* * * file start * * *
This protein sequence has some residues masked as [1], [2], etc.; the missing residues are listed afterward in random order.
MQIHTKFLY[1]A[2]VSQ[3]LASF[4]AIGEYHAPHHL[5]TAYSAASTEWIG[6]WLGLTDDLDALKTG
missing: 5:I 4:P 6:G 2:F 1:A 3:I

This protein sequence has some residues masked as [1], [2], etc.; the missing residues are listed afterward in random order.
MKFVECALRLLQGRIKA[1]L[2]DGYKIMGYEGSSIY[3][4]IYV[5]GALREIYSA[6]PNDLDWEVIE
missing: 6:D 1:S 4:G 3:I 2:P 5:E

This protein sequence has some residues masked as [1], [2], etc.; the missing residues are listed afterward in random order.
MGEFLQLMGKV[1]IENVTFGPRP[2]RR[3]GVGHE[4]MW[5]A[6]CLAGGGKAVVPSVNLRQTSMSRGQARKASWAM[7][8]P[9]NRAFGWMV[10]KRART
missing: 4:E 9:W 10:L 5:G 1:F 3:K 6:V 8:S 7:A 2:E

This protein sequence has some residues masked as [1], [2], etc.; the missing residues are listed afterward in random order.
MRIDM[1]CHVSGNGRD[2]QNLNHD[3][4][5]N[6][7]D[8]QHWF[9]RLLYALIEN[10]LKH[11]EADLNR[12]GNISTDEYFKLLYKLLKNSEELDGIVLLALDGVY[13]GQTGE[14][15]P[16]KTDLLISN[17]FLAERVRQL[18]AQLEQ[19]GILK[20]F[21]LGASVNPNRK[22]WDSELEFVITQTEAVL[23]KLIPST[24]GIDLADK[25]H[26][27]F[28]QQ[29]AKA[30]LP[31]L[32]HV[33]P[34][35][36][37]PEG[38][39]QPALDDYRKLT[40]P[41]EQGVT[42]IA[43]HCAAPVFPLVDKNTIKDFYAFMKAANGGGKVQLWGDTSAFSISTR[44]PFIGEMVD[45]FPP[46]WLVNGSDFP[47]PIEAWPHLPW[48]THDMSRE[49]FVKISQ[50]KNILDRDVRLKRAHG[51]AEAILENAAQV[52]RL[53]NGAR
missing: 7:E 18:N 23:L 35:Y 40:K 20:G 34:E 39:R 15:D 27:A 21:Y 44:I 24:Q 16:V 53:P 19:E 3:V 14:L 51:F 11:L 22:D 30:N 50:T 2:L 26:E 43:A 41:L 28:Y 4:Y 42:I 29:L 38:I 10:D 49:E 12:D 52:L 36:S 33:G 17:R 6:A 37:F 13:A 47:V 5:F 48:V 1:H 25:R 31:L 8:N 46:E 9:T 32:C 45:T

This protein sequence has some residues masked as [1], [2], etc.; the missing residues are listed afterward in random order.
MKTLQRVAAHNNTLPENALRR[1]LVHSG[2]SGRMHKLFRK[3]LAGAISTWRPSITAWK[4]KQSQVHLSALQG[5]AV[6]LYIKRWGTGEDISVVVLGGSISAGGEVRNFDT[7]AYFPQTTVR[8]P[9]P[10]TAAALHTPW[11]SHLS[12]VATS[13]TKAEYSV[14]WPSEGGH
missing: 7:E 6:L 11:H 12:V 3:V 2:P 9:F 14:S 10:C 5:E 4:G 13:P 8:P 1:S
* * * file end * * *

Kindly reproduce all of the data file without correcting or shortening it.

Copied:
This protein sequence has some residues masked as [1], [2], etc.; the missing residues are listed afterward in random order.
MQIHTKFLY[1]A[2]VSQ[3]LASF[4]AIGEYHAPHHL[5]TAYSAASTEWIG[6]WLGLTDDLDALKTG
missing: 5:I 4:P 6:G 2:F 1:A 3:I

This protein sequence has some residues masked as [1], [2], etc.; the missing residues are listed afterward in random order.
MKFVECALRLLQGRIKA[1]L[2]DGYKIMGYEGSSIY[3][4]IYV[5]GALREIYSA[6]PNDLDWEVIE
missing: 6:D 1:S 4:G 3:I 2:P 5:E

This protein sequence has some residues masked as [1], [2], etc.; the missing residues are listed afterward in random order.
MGEFLQLMGKV[1]IENVTFGPRP[2]RR[3]GVGHE[4]MW[5]A[6]CLAGGGKAVVPSVNLRQTSMSRGQARKASWAM[7][8]P[9]NRAFGWMV[10]KRART
missing: 4:E 9:W 10:L 5:G 1:F 3:K 6:V 8:S 7:A 2:E

This protein sequence has some residues masked as [1], [2], etc.; the missing residues are listed afterward in random order.
MRIDM[1]CHVSGNGRD[2]QNLNHD[3][4][5]N[6][7]D[8]QHWF[9]RLLYALIEN[10]LKH[11]EADLNR[12]GNISTDEYFKLLYKLLKNSEELDGIVLLALDGVY[13]GQTGE[14][15]P[16]KTDLLISN[17]FLAERVRQL[18]AQLEQ[19]GILK[20]F[21]LGASVNPNRK[22]WDSELEFVITQTEAVL[23]KLIPST[24]GIDLADK[25]H[26][27]F[28]QQ[29]AKA[30]LP[31]L[32]HV[33]P[34][35][36][37]PEG[38][39]QPALDDYRKLT[40]P[41]EQGVT[42]IA[43]HCAAPVFPLVDKNTIKDFYAFMKAANGGGKVQLWGDTSAFSISTR[44]PFIGEMVD[45]FPP[46]WLVNGSDFP[47]PIEAWPHLPW[48]THDMSRE[49]FVKISQ[50]KNILDRDVRLKRAHG[51]AEAILENAAQV[52]RL[53]NGAR
missing: 7:E 18:N 23:L 35:Y 40:K 20:G 34:E 39:R 15:D 27:A 21:Y 44:I 24:Q 16:V 53:P 19:E 3:V 14:L 51:F 11:L 22:D 30:N 50:T 2:L 26:E 43:A 41:L 28:Y 4:Y 42:I 29:L 38:I 10:D 49:E 12:D 52:L 36:S 33:G 17:R 6:A 37:F 13:A 47:V 5:F 48:V 1:H 25:R 31:L 8:N 46:E 9:T 32:C 45:T

This protein sequence has some residues masked as [1], [2], etc.; the missing residues are listed afterward in random order.
MKTLQRVAAHNNTLPENALRR[1]LVHSG[2]SGRMHKLFRK[3]LAGAISTWRPSITAWK[4]KQSQVHLSALQG[5]AV[6]LYIKRWGTGEDISVVVLGGSISAGGEVRNFDT[7]AYFPQTTVR[8]P[9]P[10]TAAALHTPW[11]SHLS[12]VATS[13]TKAEYSV[14]WPSEGGH
missing: 7:E 6:L 11:H 12:V 3:V 2:P 9:F 14:S 10:C 5:E 4:G 13:P 8:P 1:S